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What I watched at CPH:DOX, part 3

Here’s the last post about what I watched at CPH:DOX 2021. This post continues the list that I started in my part 1 and part 2 posts.

The Mushroom Speaks

By Marion Neumann
I chose to watch this film because I like Star Trek Discovery. In Discovery, the rocket propulsion system used is powered by… mushrooms! I love that Star Trek often takes real-world science and plays with it. I thought it was so cool that this science fiction used a rather unknown corner of the real science world. The film had what I will call some fluffy bits (talking to mushrooms), but the revelations about fungi in general was extremely fascinating. Someone called mushrooms “the archivists” or “the wisdom-keepers of the soil”. It turns out that the people of the Kalahari “call the fungal root system the navel of the world. It connects each and every thing.”

I had to capture one fact from the film because it was too mind-boggling to skip over. Someone has estimated that there are about 9 million species living on Earth. 5 million of those species may be fungal. That is 55% of all species on Earth! (And I thought we had to worry about cockroaches!) Only 1% of this 5 million has been named to date!! I was always told that cockroaches would take over after people, but looks like fungi have beaten the cockroaches!! If we have only named 1% of these fungi, we definitely know very little about our new overlords.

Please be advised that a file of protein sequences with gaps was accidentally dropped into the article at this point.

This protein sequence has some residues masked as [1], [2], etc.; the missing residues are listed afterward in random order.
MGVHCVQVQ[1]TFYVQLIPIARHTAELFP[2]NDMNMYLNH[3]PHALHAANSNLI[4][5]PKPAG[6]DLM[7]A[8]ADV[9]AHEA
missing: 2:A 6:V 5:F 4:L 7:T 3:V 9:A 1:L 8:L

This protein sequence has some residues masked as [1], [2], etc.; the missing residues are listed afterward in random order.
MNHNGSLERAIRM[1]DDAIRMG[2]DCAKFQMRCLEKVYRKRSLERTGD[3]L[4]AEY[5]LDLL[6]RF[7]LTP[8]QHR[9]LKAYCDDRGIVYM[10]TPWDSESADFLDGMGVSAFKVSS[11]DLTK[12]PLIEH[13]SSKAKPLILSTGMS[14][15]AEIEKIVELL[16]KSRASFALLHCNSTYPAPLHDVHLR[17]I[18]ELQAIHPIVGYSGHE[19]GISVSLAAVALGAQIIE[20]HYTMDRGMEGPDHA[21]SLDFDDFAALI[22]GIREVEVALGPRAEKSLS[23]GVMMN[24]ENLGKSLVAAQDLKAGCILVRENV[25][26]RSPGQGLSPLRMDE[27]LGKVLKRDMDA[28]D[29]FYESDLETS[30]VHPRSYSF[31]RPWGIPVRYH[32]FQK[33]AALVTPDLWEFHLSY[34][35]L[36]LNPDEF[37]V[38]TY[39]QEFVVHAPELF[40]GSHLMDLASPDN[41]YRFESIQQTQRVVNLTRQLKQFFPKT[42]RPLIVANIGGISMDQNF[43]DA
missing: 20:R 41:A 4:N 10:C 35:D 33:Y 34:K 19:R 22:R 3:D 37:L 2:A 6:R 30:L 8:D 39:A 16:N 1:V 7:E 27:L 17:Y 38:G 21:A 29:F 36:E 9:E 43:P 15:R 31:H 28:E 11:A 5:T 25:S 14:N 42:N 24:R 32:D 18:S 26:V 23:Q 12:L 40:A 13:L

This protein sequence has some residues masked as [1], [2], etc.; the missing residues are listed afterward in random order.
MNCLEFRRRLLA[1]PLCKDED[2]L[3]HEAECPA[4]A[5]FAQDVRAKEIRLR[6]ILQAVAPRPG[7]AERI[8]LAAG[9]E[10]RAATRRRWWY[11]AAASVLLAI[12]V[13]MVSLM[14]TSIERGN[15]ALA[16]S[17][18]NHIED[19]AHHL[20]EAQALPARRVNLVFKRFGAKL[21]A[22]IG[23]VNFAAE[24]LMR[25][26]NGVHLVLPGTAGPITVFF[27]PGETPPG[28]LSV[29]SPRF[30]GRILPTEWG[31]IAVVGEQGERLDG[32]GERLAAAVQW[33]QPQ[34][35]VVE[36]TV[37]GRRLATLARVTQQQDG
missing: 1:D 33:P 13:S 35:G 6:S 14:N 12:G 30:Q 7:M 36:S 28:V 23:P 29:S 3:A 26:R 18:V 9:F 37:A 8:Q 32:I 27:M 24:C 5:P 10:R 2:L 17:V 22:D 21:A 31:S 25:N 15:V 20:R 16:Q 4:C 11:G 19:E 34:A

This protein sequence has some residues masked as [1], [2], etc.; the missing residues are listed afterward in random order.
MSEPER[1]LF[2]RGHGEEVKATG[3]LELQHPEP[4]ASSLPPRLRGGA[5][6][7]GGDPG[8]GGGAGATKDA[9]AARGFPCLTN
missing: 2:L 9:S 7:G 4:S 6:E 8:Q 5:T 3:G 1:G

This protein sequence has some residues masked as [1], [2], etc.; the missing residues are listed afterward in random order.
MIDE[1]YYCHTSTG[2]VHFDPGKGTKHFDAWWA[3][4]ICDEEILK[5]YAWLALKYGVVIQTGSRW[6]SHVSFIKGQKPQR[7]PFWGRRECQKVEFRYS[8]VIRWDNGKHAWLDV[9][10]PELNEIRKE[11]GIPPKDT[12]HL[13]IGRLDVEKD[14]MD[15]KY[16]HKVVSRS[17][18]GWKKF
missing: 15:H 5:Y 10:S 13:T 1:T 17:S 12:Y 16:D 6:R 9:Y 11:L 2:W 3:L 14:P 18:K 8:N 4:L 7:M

Reading two of forester Peter Wohlleben’s books (The Hidden Life of Trees and Walks in the Wild) taught me about the importance of fungi or the mycelial network for trees. I didn’t realise it at the time of reading, but those books were also an introduction to the topic of this film. I think Wohlleben would like this other statement that I tried to capture from the film: